Faculty becoming more diverse
When Sarah Park joined St. Catherine University in 2009 as an assistant professor of Library and Information Science, she was excited about the school and its support of her own research interests. Park studies the information-seeking behaviors of Korean adoptees searching for answers about their past and she plans to develop a model that might also be applied to other adoptee communities.
Park is Korean American — she was born in Seoul and moved with her Korean parents to Los Angeles when she was just four months old. She is part of a growing cadre of faculty of color at the 17 institutions of the Minnesota Private College Council (MPCC). As Minnesota's population becomes increasingly diverse (about 15% are non-white), the number of students and faculty of color are growing too.
Looking at the data, in 2009 MPCC institutions employed 465 faculty of color; a decade earlier it was 278. This increase of 67% compares to an increase of 27% for white faculty. While MPCC institutions have been able to recruit a more diverse faculty, the 9% non-white faculty still lags behind the state's diversity — 15% — and the ethnic diversity of our student body — 13%.
These data reflect an increased commitment to hiring faculty of color in Minnesota, but the numbers don't tell the whole story. Attracting qualified faculty of color often requires intentional recruiting. And, once hired, it is important to have institutional support in place for the new faculty.
An institutional commitment
Ongoing efforts are underway at MPCC institutions to increase the number of faculty of color. Andrea Turner, assistant vice president of human resources at Augsburg College, points to her college's mission of being committed to intentional diversity in its life and work. "In addition to our efforts around recruiting, the college understands that to help students become informed citizens, thoughtful stewards, critical thinkers and responsible leaders, we must demonstrate in and outside the classroom intercultural competency in our work. This means that the diversity is the mix of people and intercultural competency is the ability to make the mix work."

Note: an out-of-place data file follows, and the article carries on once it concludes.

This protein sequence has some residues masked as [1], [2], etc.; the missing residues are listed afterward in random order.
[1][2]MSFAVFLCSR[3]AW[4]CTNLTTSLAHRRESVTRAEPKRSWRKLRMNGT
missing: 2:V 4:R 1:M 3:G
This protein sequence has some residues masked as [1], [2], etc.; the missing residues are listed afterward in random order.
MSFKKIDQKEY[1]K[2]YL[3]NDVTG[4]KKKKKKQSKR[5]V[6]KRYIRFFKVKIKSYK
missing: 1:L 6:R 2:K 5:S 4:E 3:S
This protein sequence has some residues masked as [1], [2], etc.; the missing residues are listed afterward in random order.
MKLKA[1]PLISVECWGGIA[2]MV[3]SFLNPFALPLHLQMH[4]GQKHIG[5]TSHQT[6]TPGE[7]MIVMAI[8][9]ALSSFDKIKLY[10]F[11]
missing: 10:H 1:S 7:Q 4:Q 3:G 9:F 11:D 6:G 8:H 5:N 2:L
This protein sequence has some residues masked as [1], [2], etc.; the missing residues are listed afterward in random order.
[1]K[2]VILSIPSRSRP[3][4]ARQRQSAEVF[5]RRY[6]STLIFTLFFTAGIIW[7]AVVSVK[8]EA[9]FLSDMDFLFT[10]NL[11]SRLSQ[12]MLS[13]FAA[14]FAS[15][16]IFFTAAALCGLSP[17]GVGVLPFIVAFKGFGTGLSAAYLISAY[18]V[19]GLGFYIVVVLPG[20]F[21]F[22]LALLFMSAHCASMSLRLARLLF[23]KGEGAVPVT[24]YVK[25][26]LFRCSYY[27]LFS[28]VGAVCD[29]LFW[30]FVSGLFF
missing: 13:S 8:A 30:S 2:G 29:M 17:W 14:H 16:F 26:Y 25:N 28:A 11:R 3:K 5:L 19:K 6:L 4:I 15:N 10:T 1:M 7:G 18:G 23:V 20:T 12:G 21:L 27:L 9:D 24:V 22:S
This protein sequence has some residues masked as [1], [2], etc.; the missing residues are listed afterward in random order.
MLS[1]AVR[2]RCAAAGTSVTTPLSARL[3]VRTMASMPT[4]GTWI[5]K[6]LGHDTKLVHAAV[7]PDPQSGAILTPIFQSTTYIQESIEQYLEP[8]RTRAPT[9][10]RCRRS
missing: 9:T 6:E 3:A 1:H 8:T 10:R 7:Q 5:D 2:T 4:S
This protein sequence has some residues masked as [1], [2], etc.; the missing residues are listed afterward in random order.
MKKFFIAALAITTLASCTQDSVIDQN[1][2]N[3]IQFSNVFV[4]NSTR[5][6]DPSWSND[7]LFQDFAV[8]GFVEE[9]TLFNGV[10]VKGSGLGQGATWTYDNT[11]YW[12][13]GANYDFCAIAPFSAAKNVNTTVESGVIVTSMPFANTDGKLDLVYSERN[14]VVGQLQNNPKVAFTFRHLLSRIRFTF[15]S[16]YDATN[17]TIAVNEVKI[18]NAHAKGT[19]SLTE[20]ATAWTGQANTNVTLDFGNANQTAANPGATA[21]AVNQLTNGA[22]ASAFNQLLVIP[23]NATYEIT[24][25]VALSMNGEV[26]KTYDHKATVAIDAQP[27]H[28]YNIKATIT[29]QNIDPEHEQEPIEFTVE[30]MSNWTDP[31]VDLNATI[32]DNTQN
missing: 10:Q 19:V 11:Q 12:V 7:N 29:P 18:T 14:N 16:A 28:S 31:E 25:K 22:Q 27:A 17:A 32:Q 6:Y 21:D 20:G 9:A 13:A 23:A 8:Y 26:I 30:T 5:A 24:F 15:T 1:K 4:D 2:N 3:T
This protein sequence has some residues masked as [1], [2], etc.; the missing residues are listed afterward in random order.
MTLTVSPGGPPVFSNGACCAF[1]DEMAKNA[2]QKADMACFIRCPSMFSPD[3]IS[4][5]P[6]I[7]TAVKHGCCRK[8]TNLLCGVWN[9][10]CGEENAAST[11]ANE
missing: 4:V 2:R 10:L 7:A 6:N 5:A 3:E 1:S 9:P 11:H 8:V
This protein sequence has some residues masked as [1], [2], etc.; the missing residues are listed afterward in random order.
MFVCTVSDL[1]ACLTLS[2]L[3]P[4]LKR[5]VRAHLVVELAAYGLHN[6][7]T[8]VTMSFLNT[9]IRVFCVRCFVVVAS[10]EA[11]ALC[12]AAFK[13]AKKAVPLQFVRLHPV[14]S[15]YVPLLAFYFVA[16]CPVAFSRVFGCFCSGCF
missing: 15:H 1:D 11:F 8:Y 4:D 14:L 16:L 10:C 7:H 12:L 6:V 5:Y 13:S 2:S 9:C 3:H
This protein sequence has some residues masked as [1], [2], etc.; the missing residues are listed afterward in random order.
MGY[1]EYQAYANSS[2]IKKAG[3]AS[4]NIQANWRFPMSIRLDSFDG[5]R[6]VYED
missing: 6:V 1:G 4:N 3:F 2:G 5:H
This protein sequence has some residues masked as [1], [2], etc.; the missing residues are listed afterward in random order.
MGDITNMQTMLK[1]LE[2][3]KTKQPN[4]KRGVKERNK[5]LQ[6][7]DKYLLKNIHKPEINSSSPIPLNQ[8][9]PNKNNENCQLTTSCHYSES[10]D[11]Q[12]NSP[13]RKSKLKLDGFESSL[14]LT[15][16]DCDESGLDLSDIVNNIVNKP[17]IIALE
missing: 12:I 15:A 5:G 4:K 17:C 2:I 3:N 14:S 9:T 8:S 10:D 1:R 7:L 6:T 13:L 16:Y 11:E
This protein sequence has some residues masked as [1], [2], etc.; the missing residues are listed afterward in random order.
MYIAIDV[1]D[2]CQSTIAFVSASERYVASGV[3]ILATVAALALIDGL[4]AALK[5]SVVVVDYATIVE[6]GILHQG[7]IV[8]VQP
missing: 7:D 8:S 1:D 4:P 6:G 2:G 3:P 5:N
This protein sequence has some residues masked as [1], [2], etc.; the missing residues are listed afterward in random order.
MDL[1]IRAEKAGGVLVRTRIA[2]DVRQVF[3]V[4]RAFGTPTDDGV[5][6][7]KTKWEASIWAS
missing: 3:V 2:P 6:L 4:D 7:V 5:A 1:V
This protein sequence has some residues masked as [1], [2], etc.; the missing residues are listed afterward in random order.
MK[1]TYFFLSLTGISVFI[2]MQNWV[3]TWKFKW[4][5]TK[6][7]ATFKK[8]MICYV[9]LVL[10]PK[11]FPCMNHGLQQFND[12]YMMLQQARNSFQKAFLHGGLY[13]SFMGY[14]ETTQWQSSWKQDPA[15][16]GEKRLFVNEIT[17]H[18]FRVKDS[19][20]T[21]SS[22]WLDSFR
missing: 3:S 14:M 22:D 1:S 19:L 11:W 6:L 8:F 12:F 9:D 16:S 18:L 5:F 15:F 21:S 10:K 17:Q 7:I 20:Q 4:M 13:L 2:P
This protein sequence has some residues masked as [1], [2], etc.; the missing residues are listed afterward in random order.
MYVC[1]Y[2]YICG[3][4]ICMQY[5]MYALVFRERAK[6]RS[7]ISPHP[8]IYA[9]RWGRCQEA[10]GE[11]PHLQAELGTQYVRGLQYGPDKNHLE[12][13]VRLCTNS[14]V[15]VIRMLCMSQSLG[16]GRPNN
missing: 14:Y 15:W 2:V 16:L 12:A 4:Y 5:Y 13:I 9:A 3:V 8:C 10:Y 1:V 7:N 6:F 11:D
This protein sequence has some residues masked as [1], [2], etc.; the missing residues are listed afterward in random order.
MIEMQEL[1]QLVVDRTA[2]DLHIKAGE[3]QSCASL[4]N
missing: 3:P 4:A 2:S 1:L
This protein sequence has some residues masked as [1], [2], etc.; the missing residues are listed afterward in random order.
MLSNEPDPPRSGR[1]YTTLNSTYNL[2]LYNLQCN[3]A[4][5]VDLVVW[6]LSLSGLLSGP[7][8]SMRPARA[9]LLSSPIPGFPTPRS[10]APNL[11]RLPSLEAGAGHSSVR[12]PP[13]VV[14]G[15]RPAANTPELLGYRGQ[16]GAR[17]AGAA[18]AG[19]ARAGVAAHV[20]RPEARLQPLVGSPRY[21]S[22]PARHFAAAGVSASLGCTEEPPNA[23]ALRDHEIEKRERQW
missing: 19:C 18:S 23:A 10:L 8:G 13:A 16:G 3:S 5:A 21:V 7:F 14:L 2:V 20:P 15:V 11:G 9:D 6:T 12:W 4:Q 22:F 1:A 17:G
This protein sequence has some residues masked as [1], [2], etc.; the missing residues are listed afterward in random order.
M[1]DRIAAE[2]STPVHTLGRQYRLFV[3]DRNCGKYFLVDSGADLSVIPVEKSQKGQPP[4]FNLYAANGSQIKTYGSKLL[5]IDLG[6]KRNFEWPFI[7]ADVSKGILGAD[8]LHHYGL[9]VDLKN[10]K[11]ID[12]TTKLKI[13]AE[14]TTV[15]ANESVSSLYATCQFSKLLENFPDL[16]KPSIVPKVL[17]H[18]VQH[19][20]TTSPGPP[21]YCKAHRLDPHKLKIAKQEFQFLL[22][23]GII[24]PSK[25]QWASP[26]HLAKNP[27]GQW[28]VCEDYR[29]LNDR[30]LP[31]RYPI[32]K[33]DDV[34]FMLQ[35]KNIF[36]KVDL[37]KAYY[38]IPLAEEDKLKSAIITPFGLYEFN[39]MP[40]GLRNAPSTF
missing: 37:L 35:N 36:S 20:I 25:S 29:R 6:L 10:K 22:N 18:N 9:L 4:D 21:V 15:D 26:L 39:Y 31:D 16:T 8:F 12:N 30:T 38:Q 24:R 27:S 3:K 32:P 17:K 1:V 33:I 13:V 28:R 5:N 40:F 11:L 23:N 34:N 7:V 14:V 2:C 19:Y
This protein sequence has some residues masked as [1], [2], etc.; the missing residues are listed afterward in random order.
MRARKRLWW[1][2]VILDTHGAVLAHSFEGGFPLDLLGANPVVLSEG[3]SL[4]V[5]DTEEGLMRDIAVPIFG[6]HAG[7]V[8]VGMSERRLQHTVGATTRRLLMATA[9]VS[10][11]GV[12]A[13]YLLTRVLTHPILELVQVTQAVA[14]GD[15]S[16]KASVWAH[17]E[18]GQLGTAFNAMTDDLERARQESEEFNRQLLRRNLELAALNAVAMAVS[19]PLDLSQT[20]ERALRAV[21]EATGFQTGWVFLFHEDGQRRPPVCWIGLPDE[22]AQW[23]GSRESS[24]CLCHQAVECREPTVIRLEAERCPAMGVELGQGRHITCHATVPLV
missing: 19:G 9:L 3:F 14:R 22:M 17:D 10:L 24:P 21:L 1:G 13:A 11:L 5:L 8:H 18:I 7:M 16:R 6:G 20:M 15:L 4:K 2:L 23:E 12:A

You can't have the population and mission Augsburg does and not be willing to work in both recruiting and building on intercultural competency, Turner said. She believes that learning from people with varied backgrounds and living on a diverse campus helps build relationships — and specific programming helps develop intercultural competence. For example, Augsburg is working to develop that through its orientation, training and performance processes for those already here and for any new faculty and staff hired, Turner said.
Augsburg recently had two Social Work faculty openings and prior to starting the search, Turner and the department chair examined the whole recruitment effort. "We crafted letters that would draw people to the college as well as the department and we emphasized how candidates must be able to work with a diverse mix of students and prepare them for the client population they'll likely be working with," she said. Candidates were asked to specifically demonstrate how they had worked with a diverse student body and geared their curricula to a broad student population. "We saw significant strength in the candidate pool — and a number of the finalists were persons of color."
Support structures matter
Once non-white or underrepresented faculty arrive, institutional support is key to their success. "A lot of us are first-generation graduate students and junior faculty and we don't have an 'old boys network' to support us in the challenges we face," Park said. She is one of four Asian Americans in a department of 13 faculty and staff. "The diversity and collegiality in my department is great," she said. "That doesn't mean there haven't been challenges."
During her first all-faculty meeting in 2009, Park was taken aback when another faculty member referred to a Chinese student as "Oriental." "I was shocked that she didn't know that that word was outdated and offensive," Park said. When Park approached her afterward, her colleague apologized and the two had a great conversation, but Park knew "there's still work to be done."
She observes that some white people don't recognize their privilege and can make hurtful comments that build up over time. "I don't know how many times I've been asked how long I've been in this country, or how I happen to speak English so well," she said. She notes that the structural supports that St. Kate's has provided, such as faculty mentoring and diversity workshops (for example, the "I Wish" student presentation at the 2011 all-faculty meeting) are helpful.
Brian Bruess, vice president for enrollment management and student affairs at St. Kate's, said that the university has a long history of building a working and learning environment that reflects a diverse world. "We have taken a holistic systems approach over the years that integrates multicultural competence content into the curriculum, provides faculty and staff development, builds community partnerships, and enhances our recruiting and retaining of students, faculty and staff of color," he said. He noted that the university's strategic plan calls for continued efforts in this area.
"While the university is proud of the work we have accomplished, including significant gains in our student of color population, we are sober about the important work that remains," Bruess said.